In this Business Profile, Scott Kolesar, principal and senior leader in Deloitte Consulting LLP's Value Based Care practice, and David Wennberg, MD, MPH, adjunct associate professor of The Dartmouth Institute and former chief executive officer, Northern New England Accountable Care Collaborative, discuss the challenges and competencies involved in creating a care management organization.

David WennbergCare management has become a key issue in the implementation of value based care. What should healthcare organizations keep in mind as they manage care?

David Wennberg: A key challenge is having healthcare organizations rethink what care management and coordination really are. They may have discharge planners, navigators, or even disease managers on staff, and in their minds that constitutes care management. In reality, these roles exist in silos. Staff members expedite acute care strategies, not improvements ?along a care continuum. Instead, I would define care management as patient-centric, longitudinal support that reduces the overuse of undervalued services and increases the use of effective interventions.

What are the core competencies required for successful care coordination?

Wennberg: What I would call the generalist model for care coordination requires three core competencies. The first competency is having the skill to navigate the healthcare continuum. Staff need to direct patients to the appropriate provider and setting for their care. The second competency is enabling behavior change. This means getting individuals engaged in behaviors that promote long-term health, such as stopping smoking, controlling blood pressure, and losing weight. The last competency, which is not as widely understood but is certainly important, is promoting shared decision-?making-getting people involved in their health care so they become active participants in making decisions, respecting their preferences and values. The same care coordinator can do all three of these functions if he or she is supported by technology.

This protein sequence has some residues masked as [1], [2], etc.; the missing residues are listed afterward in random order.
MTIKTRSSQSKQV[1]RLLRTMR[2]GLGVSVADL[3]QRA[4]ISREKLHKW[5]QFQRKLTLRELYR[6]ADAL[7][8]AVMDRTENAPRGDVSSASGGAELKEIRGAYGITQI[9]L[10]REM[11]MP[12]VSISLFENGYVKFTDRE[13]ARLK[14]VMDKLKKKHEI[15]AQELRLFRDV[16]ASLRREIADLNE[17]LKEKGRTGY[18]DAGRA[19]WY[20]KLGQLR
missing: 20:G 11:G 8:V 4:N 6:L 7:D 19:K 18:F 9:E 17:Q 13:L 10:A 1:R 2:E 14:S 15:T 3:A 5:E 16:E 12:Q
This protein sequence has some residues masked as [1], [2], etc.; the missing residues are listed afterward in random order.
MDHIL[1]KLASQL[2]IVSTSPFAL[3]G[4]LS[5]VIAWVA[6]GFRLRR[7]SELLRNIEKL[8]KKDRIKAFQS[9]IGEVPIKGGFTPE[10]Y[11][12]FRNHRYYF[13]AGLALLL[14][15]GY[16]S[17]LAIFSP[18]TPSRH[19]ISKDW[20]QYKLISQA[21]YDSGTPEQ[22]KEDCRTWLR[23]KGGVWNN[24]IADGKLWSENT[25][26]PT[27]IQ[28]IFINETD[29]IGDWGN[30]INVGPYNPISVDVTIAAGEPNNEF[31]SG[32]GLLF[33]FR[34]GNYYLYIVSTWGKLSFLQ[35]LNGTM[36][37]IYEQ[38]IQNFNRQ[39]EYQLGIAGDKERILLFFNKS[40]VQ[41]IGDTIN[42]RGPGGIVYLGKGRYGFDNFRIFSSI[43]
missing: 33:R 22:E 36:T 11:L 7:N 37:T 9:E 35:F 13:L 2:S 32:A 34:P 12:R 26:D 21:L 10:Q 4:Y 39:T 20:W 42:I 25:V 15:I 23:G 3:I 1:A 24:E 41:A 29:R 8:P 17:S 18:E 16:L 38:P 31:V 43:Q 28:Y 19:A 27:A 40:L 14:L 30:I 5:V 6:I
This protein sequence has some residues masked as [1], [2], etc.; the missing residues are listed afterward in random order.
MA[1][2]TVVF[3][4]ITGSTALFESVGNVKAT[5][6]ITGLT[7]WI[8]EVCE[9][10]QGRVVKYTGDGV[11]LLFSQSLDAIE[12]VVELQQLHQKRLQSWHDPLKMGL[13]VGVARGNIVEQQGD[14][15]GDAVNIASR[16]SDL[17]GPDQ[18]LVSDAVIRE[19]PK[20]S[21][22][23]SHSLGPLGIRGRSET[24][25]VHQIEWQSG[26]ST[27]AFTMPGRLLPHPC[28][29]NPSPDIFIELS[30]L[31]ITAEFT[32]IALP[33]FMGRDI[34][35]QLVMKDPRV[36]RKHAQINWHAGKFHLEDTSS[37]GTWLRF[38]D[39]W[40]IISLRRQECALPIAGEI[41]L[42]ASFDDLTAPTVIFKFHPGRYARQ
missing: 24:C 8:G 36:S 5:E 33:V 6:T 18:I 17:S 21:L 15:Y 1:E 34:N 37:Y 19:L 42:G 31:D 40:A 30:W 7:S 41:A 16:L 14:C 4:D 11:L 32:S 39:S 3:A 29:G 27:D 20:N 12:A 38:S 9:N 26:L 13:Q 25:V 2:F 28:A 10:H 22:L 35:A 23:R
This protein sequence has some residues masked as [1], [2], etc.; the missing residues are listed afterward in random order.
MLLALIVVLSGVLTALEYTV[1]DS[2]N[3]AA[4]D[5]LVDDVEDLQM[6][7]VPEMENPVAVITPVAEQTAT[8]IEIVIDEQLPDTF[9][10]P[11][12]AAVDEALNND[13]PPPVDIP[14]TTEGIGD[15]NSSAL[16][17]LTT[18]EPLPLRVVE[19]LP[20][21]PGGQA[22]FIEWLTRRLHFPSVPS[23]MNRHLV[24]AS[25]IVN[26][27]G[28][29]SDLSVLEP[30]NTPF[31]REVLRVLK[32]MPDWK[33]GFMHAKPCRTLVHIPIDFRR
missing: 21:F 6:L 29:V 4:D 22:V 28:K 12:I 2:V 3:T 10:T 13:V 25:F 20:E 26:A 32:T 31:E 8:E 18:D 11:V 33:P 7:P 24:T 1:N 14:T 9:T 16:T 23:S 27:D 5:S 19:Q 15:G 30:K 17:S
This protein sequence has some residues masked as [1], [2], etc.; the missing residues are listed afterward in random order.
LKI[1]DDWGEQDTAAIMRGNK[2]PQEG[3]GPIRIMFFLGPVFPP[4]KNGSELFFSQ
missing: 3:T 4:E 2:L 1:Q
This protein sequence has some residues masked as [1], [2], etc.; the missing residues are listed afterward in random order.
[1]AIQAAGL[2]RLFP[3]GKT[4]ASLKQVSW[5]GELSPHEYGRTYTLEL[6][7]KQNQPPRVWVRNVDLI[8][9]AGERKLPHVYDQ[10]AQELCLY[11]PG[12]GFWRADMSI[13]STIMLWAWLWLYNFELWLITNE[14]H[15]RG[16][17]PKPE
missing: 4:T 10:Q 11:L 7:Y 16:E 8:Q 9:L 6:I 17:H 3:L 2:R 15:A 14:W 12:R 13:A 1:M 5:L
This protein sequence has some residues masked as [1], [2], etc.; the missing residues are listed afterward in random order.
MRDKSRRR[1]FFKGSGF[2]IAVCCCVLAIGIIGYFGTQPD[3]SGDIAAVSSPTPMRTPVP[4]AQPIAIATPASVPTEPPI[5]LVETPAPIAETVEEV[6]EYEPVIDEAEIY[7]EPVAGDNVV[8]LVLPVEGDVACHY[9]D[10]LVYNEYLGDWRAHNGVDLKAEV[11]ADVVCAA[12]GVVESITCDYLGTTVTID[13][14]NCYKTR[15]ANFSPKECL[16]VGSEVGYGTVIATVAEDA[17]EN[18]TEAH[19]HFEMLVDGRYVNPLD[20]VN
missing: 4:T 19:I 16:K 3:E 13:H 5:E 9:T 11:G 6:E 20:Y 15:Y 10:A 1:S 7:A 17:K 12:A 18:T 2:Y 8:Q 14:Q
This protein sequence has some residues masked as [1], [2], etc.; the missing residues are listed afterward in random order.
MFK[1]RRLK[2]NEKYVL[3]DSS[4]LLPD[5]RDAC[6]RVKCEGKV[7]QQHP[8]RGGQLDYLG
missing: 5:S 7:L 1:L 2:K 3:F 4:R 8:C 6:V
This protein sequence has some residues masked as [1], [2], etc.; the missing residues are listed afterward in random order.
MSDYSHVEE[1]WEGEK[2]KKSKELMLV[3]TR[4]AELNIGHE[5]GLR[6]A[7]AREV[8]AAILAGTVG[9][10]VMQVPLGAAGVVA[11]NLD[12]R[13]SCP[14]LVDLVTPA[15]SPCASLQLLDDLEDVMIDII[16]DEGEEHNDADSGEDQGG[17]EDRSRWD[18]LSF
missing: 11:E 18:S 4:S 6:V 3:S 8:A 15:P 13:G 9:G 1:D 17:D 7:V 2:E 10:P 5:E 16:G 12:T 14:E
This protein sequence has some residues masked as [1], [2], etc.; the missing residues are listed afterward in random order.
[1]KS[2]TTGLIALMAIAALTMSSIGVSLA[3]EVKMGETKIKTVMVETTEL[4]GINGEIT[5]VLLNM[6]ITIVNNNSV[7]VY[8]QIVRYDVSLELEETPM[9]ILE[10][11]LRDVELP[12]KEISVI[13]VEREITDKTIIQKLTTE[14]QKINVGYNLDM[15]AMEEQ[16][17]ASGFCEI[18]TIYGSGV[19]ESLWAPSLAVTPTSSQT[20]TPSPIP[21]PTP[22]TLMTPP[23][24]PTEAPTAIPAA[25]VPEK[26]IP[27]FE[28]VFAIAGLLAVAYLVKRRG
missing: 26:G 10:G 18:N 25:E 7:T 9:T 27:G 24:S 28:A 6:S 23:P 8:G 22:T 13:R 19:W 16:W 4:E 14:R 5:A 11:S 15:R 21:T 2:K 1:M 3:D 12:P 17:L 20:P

Scott KolesarWhat role does technology play in care management, and what are some of the challenges of using it?

Scott Kolesar: Technology by itself is not sufficient to drive patient care; however it is absolutely necessary to facilitate care management across a large population. In the early days of accountable care, organizations managed relatively small Medicare populations, ?typically fewer than 15,000 patients, where they could manage them with some payer data and a spreadsheet. Those days are gone. Today's care management requires a comprehensive data integration solution, which includes a health information exchange that ingests and normalizes population health data into a robust analytics solution that identifies and prioritizes clinically or financially at-risk patients for care manager intervention.

What's more, the solution must have a dynamic workflow capability that connects care teams and helps them work collaboratively to manage the patient's care, whether that's providing chronic or complex care management; managing care transitions, monitoring self-care, or assisting with end-of-life. ?The system should also curate evidence-based clinical content, which can help to standardize care delivery across the continuum. Unfortunately, such a comprehensive solution is hard to find. There are literally hundreds of vendor products available that have ?many of the capabilities, but no one system does it all. Instead, healthcare organizations may have to consider a multi-vendor, best-of-breed solution to meet all their needs. At Deloitte, we utilize technology and analytics solutions with a combination of vendor solution and best practices to provide that holistic approach.

How can effective care management improve outcomes while reducing costs?